A hard disk is a great storage medium, until it dies. Then it's only useful as a door wedge. Avoid kicking your data to death with our guide to the average lifespans of various media types.
Storage products are built for the purpose of safekeeping data: Media forms like CD recordables and hard disks are robust and durable to ensure that information stored on them remains readable, and that data integrity is preserved. But considering that no storage media is indestructible, how long will information stored remain safe before it finally succumbs to the inevitable effects of time?
To help you learn more about the longevity of various media types, here's a list of storage formats and how long they are expected to last.
Information on lifespan was obtained from media manufacturers such as Hewlett Packard, Phillips and Panasonic, as well as official technology resource pages such DVDplusRW.org and SDCARD.org. These last two non-profit, professional sites run benchmarks to determine the longevity of the media.
Hard disks consist of magnetic platters that spin at high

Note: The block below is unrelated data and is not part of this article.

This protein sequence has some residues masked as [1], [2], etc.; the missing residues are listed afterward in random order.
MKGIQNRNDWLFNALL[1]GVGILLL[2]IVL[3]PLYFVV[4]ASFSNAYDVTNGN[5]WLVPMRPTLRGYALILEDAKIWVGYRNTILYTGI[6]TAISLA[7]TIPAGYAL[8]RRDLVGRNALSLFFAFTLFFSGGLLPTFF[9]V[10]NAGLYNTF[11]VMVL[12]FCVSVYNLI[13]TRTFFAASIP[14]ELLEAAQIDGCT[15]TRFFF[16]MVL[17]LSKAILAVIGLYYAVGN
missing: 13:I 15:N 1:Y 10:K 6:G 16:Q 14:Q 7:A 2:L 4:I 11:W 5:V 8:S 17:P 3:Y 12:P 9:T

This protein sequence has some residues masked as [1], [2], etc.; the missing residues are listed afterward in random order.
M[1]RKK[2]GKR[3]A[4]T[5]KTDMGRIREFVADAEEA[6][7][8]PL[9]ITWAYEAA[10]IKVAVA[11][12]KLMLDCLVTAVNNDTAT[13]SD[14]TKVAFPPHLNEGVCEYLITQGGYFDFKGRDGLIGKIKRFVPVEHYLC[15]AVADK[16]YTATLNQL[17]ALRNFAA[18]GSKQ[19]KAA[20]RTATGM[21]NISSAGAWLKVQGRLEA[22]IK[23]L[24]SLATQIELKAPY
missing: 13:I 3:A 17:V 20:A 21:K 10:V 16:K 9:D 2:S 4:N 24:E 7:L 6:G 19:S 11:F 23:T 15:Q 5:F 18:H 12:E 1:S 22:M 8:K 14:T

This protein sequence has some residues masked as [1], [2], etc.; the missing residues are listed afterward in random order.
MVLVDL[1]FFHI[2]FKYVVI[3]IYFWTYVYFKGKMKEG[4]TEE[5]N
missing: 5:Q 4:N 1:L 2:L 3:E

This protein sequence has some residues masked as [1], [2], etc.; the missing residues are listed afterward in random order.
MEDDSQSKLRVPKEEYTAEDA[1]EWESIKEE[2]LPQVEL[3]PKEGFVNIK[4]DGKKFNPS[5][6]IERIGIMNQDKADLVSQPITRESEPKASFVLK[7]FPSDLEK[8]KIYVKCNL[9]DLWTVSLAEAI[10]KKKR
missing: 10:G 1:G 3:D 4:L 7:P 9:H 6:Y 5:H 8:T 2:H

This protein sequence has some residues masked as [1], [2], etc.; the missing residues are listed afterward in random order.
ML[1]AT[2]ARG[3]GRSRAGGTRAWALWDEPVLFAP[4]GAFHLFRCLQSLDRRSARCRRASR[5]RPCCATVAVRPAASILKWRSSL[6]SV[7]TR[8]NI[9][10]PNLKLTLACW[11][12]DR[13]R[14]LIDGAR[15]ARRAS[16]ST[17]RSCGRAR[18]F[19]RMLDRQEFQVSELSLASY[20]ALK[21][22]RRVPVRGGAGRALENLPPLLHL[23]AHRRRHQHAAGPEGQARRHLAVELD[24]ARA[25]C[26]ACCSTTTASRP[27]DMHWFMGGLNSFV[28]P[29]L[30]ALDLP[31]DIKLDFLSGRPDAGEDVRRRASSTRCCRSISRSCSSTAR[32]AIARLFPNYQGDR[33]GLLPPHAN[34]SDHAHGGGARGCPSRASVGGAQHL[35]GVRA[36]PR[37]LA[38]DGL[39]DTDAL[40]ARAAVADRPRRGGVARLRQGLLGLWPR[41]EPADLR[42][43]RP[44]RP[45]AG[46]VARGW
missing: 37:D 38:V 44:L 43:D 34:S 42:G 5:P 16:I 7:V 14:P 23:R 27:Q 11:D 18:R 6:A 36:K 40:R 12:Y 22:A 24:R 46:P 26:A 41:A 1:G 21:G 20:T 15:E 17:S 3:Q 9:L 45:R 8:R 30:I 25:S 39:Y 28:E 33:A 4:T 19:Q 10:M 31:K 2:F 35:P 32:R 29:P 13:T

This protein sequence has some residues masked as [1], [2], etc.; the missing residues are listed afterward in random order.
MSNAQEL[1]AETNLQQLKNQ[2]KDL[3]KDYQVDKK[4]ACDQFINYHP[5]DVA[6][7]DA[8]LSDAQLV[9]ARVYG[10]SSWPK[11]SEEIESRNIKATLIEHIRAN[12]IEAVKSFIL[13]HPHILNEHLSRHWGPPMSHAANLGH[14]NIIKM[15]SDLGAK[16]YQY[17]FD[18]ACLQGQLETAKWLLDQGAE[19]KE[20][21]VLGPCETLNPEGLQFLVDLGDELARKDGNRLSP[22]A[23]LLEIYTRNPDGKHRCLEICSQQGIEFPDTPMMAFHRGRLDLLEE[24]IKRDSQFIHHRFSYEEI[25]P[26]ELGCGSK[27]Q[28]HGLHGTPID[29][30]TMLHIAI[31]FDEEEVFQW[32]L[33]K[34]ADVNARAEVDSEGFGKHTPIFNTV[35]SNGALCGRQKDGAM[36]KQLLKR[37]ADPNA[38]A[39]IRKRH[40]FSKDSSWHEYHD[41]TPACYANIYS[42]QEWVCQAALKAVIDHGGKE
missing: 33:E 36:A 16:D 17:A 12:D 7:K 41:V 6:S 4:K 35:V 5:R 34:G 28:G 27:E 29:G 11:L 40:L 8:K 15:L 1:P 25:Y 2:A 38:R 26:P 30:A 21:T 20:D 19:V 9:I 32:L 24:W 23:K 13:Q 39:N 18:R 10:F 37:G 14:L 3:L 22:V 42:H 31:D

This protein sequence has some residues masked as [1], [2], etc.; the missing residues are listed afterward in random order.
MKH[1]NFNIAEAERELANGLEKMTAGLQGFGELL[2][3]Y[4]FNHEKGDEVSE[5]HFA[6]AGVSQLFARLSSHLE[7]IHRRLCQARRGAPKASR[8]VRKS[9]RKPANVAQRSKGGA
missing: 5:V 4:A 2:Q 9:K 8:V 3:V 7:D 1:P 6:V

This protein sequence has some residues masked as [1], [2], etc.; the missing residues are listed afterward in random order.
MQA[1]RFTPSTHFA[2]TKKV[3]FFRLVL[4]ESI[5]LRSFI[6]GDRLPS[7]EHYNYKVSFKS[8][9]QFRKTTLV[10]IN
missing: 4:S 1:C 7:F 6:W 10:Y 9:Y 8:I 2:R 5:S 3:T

speeds while reading or writing data. Due to the velocity, hard disks tend
to suffer from physical degradation within a period of three years or so.
3 to 6 years
Magnetic tape drives are the chosen backup media for enterprise
storage. Their resilience, large storage capacity (1 terabyte or more) and
fast writing speeds make them suitable for archiving large amounts of data
10 to 20 years
Used for temporary storage and transport of data, discs
like Iomega's Zip and Castlewood's Orb are cheap, their capacity and usability
value decent. But their physical and data degradation is faster than other
media since they are more adversely affected by conditions like high temperatures.
1 to 5 years
CD-ROM, CD-R, DVD-ROM and DVD-R are popular optical storage
media but their durability varies due to difference in their protective
coating--CD-R's tend to have a shorter lifespan of ten years while the denser,
more expensive DVD usually last anywhere from 70 to a 100 years due to the
high quality of their dye coat.
10 to 100 years
Devices like thumb drives and Compact Flash cards utilize
static, non-moving RAM for storing data. Their inert nature makes them expensive
but protection from constant wear-and-tear affects also makes them less
prone to physical degradation than movable media, giving them a longer product